Army lays out strategy for new $1B contract vehicle for modern software development

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The Army has developed a strategy for a new contract vehicle for software that it estimates will be worth more than $1 billion over a 10-year period of performance.

The service’s vision, outlined in a special notice published on Sam.gov seeking industry feedback, was released less than three months after Army leadership announced a new policy to codify changes in how the department develops and manages software.

“The Army’s contracting strategy is to award a new Multiple Award IDIQ contract vehicle in a streamlined manner to the most qualified contractors, resulting [in] a flexible contract vehicle with the ability to rapidly award Task Orders for Modern Software Development requirements across the Army,” according to an appendix to a request for information posted May 23.

Task orders “will feature evaluation criteria designed to demonstrate the Offeror’s technical capabilities, availability of resources to begin work immediately, and enable task order award rapidly. Offerors are advised that Task Order solicitations may also feature qualifying technical demonstrations and/or challenges,” it noted.

The department anticipates having a total of 10 vendors on the contract vehicle at the IDIQ level throughout the period of performance with spots reserved for small business participation.

The Army signaled its intent to circumvent vendors whose performance isn’t up to snuff and to add new ones as needed.

“The Government intends to incorporate flexibility into the ordering process that allows for the ability to award a Task Order to the next highest rated offeror should the Awardee fail certain objectives over the course of a planning interval (8-26 weeks depending on sprint cadence). Performance metrics and objective feedback will be tracked and communicated across every sprint,” per the notice.

“It is in the Government’s best interest to ensure there is an adequate number of Contractors with the capacity and capability to compete for task orders to meet the Government’s mission requirements, and therefore the Government will perform on-ramping procedures as necessary. The Government anticipates utilizing multiple approaches to identifying new highly rated contract holders to keep pace with changes to the marketplace. MA IDIQ contract holders who have high rates of unsuccessful TO proposals and/or high no-bid rates may be subject to off-ramping,” the RFI stated.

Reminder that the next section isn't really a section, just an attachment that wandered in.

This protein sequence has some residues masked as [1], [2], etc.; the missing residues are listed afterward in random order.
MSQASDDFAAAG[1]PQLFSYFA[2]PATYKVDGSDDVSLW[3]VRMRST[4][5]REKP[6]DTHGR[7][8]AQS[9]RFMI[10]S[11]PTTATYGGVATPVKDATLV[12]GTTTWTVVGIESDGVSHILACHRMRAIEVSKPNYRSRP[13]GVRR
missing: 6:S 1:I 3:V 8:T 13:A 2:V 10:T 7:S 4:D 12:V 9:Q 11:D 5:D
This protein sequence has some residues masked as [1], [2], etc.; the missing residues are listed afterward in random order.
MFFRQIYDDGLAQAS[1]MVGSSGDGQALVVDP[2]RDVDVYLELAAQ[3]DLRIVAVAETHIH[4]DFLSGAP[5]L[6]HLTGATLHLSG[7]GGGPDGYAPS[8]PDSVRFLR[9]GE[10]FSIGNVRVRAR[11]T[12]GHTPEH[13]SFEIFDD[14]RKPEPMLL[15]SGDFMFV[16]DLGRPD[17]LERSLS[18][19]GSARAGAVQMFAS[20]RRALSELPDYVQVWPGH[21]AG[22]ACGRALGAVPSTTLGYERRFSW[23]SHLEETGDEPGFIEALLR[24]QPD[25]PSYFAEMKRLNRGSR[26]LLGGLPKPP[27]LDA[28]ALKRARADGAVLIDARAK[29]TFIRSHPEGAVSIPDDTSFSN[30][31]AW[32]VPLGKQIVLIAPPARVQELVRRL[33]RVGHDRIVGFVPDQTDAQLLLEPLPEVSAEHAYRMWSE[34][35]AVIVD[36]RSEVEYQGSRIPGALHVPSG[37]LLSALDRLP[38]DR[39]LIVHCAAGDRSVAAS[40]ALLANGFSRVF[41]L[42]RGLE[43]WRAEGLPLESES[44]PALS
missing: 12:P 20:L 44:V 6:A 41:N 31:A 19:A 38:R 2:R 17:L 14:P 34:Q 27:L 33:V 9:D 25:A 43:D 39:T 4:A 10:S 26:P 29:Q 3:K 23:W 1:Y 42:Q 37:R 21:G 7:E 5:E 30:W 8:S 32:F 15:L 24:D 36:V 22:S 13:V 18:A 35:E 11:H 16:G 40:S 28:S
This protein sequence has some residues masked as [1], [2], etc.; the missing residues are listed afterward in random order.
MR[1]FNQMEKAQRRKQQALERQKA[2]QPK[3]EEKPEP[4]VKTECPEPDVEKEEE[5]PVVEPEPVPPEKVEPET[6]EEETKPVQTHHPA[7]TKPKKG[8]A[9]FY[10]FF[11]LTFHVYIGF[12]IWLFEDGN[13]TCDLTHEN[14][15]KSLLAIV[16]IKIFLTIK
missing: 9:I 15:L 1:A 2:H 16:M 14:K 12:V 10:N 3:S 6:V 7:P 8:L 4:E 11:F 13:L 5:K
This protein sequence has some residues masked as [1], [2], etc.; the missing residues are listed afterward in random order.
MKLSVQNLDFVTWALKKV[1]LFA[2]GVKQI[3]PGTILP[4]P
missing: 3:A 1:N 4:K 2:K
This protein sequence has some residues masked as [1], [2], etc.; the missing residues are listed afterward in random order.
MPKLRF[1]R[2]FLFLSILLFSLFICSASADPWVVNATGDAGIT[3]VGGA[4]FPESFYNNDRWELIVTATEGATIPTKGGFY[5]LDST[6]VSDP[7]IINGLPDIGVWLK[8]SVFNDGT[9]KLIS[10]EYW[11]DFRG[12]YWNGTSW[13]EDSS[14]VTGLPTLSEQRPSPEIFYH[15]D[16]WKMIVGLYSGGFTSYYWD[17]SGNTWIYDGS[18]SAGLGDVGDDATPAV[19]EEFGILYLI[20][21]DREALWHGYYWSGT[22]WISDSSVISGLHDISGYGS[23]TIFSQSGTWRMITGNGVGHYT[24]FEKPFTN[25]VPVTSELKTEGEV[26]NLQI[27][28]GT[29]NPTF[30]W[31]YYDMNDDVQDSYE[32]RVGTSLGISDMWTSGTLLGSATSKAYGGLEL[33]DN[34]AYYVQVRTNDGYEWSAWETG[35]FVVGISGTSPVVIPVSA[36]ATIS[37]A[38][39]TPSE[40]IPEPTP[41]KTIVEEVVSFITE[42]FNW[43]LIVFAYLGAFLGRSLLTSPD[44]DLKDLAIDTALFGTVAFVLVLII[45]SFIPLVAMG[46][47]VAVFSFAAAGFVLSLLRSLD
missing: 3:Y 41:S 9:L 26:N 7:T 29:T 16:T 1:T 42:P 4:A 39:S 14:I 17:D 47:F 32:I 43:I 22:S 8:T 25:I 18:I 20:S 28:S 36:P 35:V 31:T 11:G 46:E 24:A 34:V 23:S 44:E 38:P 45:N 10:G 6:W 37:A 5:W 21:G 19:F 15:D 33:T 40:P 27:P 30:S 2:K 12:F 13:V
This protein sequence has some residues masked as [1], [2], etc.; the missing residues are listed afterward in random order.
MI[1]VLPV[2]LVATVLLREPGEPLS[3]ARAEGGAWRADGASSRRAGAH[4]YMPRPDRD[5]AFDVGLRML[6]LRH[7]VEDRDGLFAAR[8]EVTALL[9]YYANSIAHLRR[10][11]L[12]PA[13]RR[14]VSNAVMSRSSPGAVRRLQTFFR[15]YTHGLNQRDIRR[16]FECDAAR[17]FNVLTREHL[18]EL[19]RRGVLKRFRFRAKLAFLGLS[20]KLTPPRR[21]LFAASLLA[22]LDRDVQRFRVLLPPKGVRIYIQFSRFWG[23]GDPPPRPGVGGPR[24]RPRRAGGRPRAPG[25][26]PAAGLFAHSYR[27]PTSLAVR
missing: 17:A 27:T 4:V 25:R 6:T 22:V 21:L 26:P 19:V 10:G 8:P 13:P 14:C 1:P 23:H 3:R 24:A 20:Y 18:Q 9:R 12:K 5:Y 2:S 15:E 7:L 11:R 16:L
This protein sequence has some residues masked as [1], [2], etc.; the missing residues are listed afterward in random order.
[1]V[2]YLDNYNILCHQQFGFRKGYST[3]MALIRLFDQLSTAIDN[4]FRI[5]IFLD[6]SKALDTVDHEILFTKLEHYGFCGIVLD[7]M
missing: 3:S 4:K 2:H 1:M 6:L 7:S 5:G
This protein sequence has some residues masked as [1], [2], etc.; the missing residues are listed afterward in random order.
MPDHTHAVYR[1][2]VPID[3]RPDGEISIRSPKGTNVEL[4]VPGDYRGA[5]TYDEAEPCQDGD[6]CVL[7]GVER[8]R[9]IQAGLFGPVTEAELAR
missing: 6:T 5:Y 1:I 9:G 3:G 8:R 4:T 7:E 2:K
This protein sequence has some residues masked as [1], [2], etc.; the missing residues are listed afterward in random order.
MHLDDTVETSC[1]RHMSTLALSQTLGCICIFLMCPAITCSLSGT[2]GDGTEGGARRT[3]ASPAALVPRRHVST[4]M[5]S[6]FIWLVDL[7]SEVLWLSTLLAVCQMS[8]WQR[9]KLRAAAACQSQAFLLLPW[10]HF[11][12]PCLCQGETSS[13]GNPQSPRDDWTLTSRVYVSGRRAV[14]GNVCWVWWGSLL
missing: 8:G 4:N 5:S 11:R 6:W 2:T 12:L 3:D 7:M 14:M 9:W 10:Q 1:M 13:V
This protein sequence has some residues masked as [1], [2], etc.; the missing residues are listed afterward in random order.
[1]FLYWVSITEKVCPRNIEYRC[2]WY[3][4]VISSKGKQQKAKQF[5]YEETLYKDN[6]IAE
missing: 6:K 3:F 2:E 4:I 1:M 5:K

Under the strategy, task orders could include development of a custom software solution; customization, integration, or modification of a software solution; software-as-a-service enablement; or software security and hosting modernization.

Response times expected from industry will depend on how task orders are classified, according to the service. The current plan envisions 5-10 business days for “simple” ones and 15-25 business days for complex ones.

The Army also aims to leverage modern software development practices, such as continuous integration/continuous delivery and DevSecOps.

The ceiling for the IDIQ is expected to exceed $1 billion, according to the notice.

Responses to the RFI are due June 10.

Software is a key element of the Army’s push to modernize its enterprise, from back-office functions to warfighting at the tactical edge. It’s also on the hunt for new capabilities as it prepares for potential conflicts with high-tech foes.

“Software is essential to modern military operations. It is a key component in the Army’s weapons, business, and training systems and is embedded into the enterprise processes that make the Department function. These systems enable the Army to detect and track adversaries, protect operations from cyber threats, and improve the accuracy and effectiveness of decisions and actions. Software drives improved outcomes and effectiveness in our missions and operations. Consequently, the Army’s ability to rapidly develop, deliver, and adapt resilient software is critical to achieving a competitive advantage over adversaries,” the special notice states.

Jon Harper

Written by Jon Harper

Jon Harper is Managing Editor of DefenseScoop, the Scoop News Group’s online publication focused on the Pentagon and its pursuit of new capabilities. He leads an award-winning team of journalists in providing breaking news and in-depth analysis on military technology and the ways in which it is shaping how the Defense Department operates and modernizes. You can also follow him on X (the social media platform formerly known as Twitter) @Jon_Harper_

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